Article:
Death of a Tyrant
Saddam Hussein personified the old dictum "Power corrupts and absolute power corrupts absolutely."
The recent macabre photos of his corpse reminded me of Shelley's poem "OZYMANDIAS", reads in part, as follows:
I met a traveler from an antique land
Who said: Two vast and trunkless legs of stone
Stand in the desert. Near them on the sand, . . .
And on the pedestal these words appear:
"My name is Ozymandias, king of kings:
Look on my works, ye mighty, and despair!"
Nothing beside remains: round the decay
Of that colossal wreck, boundless and bare,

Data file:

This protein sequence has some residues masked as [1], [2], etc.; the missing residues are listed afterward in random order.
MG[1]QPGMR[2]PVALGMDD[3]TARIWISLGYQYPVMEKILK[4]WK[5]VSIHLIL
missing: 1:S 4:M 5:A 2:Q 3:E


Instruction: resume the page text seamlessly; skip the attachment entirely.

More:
The lone and level sands stretch far away.
Since Saddam was responsible for the deaths of more Muslims than any other modern person, I was surprised and perplexed by the outrage expressed by many other middle-eastern Muslims at how he died. I could not care less about the respect, or lack thereof, shown this mass murderer.
To me this is analogous to an improbable and fictitious scenario in which the Jewish people would protest the way we killed Hitler. My wife's uncle, a WWII pilot, who was shot down behind enemy lines on D-day and is still living, had a sign on his desk that said, "Don't be so open-minded that your brains fall out."
Ed Masters, MD